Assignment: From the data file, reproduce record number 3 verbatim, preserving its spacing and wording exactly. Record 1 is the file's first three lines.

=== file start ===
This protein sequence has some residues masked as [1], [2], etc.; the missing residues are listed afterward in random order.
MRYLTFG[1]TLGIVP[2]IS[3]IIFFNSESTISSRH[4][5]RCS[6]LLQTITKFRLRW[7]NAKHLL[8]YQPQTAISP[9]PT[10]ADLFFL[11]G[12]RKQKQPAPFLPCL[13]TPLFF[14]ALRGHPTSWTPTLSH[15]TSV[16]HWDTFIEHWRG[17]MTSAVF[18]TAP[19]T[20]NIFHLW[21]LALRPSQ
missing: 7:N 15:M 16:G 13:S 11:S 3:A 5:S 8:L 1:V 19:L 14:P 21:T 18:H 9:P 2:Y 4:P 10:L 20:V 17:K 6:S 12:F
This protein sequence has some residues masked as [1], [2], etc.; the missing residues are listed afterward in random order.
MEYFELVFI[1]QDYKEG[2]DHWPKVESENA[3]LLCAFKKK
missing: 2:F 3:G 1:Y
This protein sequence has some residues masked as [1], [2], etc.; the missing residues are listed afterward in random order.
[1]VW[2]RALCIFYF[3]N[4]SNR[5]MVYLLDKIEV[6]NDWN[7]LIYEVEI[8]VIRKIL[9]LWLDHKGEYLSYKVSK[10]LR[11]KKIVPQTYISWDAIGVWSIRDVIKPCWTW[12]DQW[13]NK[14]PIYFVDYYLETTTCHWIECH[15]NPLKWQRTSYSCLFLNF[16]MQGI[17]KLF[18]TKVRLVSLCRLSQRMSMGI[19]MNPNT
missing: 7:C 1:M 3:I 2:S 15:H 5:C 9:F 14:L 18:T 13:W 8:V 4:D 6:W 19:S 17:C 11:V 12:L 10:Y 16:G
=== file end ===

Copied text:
This protein sequence has some residues masked as [1], [2], etc.; the missing residues are listed afterward in random order.
[1]VW[2]RALCIFYF[3]N[4]SNR[5]MVYLLDKIEV[6]NDWN[7]LIYEVEI[8]VIRKIL[9]LWLDHKGEYLSYKVSK[10]LR[11]KKIVPQTYISWDAIGVWSIRDVIKPCWTW[12]DQW[13]NK[14]PIYFVDYYLETTTCHWIECH[15]NPLKWQRTSYSCLFLNF[16]MQGI[17]KLF[18]TKVRLVSLCRLSQRMSMGI[19]MNPNT
missing: 7:C 1:M 3:I 2:S 15:H 5:C 9:F 14:L 18:T 13:W 8:V 4:D 6:W 19:S 17:C 11:V 12:L 10:Y 16:G